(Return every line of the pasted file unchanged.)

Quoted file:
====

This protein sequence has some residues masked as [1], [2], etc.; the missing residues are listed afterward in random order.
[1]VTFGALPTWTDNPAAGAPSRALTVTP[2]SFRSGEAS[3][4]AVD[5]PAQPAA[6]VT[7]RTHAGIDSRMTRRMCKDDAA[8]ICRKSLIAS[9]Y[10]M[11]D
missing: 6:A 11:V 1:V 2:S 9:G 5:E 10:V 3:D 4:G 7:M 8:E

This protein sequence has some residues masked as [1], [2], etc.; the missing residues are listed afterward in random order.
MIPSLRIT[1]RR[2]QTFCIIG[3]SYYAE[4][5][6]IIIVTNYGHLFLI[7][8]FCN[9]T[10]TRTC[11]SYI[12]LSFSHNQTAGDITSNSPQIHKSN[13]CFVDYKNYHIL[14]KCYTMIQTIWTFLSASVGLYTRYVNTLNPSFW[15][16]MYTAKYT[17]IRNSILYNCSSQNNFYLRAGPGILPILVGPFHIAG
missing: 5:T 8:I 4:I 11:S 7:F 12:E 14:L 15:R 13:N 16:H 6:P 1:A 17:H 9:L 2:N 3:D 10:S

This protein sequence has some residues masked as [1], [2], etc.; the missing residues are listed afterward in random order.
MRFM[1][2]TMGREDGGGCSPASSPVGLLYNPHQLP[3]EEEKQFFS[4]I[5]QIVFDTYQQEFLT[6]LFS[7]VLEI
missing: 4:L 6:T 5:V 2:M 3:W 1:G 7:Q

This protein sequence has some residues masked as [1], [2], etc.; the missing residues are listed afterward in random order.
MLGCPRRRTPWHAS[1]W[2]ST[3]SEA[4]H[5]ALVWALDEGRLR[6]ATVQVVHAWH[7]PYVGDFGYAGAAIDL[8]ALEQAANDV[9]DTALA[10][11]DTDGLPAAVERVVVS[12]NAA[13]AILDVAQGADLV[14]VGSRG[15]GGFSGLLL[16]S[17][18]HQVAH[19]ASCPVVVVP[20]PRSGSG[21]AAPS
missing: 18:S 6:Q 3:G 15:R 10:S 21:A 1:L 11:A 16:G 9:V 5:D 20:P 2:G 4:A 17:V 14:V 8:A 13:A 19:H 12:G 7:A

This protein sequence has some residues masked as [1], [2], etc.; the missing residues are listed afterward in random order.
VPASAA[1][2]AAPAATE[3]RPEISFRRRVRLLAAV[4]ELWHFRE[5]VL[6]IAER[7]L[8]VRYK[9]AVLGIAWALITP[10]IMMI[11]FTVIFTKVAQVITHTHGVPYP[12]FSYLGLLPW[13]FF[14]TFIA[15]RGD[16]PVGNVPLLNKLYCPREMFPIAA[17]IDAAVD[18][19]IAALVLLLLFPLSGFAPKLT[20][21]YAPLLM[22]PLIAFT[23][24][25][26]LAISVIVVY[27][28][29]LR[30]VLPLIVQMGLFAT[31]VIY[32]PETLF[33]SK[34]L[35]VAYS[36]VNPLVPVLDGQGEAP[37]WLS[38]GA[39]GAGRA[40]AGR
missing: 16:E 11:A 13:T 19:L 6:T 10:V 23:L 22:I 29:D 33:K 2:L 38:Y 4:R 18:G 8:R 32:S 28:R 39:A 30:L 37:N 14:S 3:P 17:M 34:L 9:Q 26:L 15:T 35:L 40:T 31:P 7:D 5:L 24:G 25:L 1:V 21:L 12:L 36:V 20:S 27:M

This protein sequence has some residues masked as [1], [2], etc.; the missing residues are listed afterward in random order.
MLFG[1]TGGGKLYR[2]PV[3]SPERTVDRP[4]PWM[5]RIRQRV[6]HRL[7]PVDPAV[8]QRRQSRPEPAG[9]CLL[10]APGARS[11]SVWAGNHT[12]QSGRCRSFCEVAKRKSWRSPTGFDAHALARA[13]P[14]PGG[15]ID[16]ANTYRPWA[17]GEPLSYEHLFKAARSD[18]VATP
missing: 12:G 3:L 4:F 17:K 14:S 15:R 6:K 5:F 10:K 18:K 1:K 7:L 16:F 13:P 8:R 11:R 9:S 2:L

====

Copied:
This protein sequence has some residues masked as [1], [2], etc.; the missing residues are listed afterward in random order.
[1]VTFGALPTWTDNPAAGAPSRALTVTP[2]SFRSGEAS[3][4]AVD[5]PAQPAA[6]VT[7]RTHAGIDSRMTRRMCKDDAA[8]ICRKSLIAS[9]Y[10]M[11]D
missing: 6:A 11:V 1:V 2:S 9:G 5:E 10:V 3:D 4:G 7:M 8:E

This protein sequence has some residues masked as [1], [2], etc.; the missing residues are listed afterward in random order.
MIPSLRIT[1]RR[2]QTFCIIG[3]SYYAE[4][5][6]IIIVTNYGHLFLI[7][8]FCN[9]T[10]TRTC[11]SYI[12]LSFSHNQTAGDITSNSPQIHKSN[13]CFVDYKNYHIL[14]KCYTMIQTIWTFLSASVGLYTRYVNTLNPSFW[15][16]MYTAKYT[17]IRNSILYNCSSQNNFYLRAGPGILPILVGPFHIAG
missing: 5:T 8:I 4:I 11:S 7:F 12:E 14:L 15:R 13:N 16:H 6:P 1:A 17:H 9:L 2:N 3:D 10:S

This protein sequence has some residues masked as [1], [2], etc.; the missing residues are listed afterward in random order.
MRFM[1][2]TMGREDGGGCSPASSPVGLLYNPHQLP[3]EEEKQFFS[4]I[5]QIVFDTYQQEFLT[6]LFS[7]VLEI
missing: 4:L 6:T 5:V 2:M 3:W 1:G 7:Q

This protein sequence has some residues masked as [1], [2], etc.; the missing residues are listed afterward in random order.
MLGCPRRRTPWHAS[1]W[2]ST[3]SEA[4]H[5]ALVWALDEGRLR[6]ATVQVVHAWH[7]PYVGDFGYAGAAIDL[8]ALEQAANDV[9]DTALA[10][11]DTDGLPAAVERVVVS[12]NAA[13]AILDVAQGADLV[14]VGSRG[15]GGFSGLLL[16]S[17][18]HQVAH[19]ASCPVVVVP[20]PRSGSG[21]AAPS
missing: 18:S 6:Q 3:G 15:R 10:S 21:A 1:L 11:A 16:G 9:V 5:D 20:P 2:G 4:A 17:V 14:V 8:A 13:A 19:H 12:G 7:A

This protein sequence has some residues masked as [1], [2], etc.; the missing residues are listed afterward in random order.
VPASAA[1][2]AAPAATE[3]RPEISFRRRVRLLAAV[4]ELWHFRE[5]VL[6]IAER[7]L[8]VRYK[9]AVLGIAWALITP[10]IMMI[11]FTVIFTKVAQVITHTHGVPYP[12]FSYLGLLPW[13]FF[14]TFIA[15]RGD[16]PVGNVPLLNKLYCPREMFPIAA[17]IDAAVD[18][19]IAALVLLLLFPLSGFAPKLT[20][21]YAPLLM[22]PLIAFT[23][24][25][26]LAISVIVVY[27][28][29]LR[30]VLPLIVQMGLFAT[31]VIY[32]PETLF[33]SK[34]L[35]VAYS[36]VNPLVPVLDGQGEAP[37]WLS[38]GA[39]GAGRA[40]AGR
missing: 16:E 11:A 13:T 19:L 6:T 10:V 23:L 22:I 29:D 33:K 2:L 38:Y 4:R 18:G 8:R 32:S 28:R 39:A 30:L 37:N 14:S 3:P 17:M 34:L 9:Q 26:L 15:T 35:L 40:T 31:P 7:D 5:L 24:G 25:L 1:V 21:L 12:L 36:V 20:S 27:M

This protein sequence has some residues masked as [1], [2], etc.; the missing residues are listed afterward in random order.
MLFG[1]TGGGKLYR[2]PV[3]SPERTVDRP[4]PWM[5]RIRQRV[6]HRL[7]PVDPAV[8]QRRQSRPEPAG[9]CLL[10]APGARS[11]SVWAGNHT[12]QSGRCRSFCEVAKRKSWRSPTGFDAHALARA[13]P[14]PGG[15]ID[16]ANTYRPWA[17]GEPLSYEHLFKAARSD[18]VATP
missing: 12:G 3:L 4:F 17:K 14:S 15:R 6:K 5:F 10:K 18:K 1:K 7:L 16:F 13:P 8:R 11:R 9:S 2:L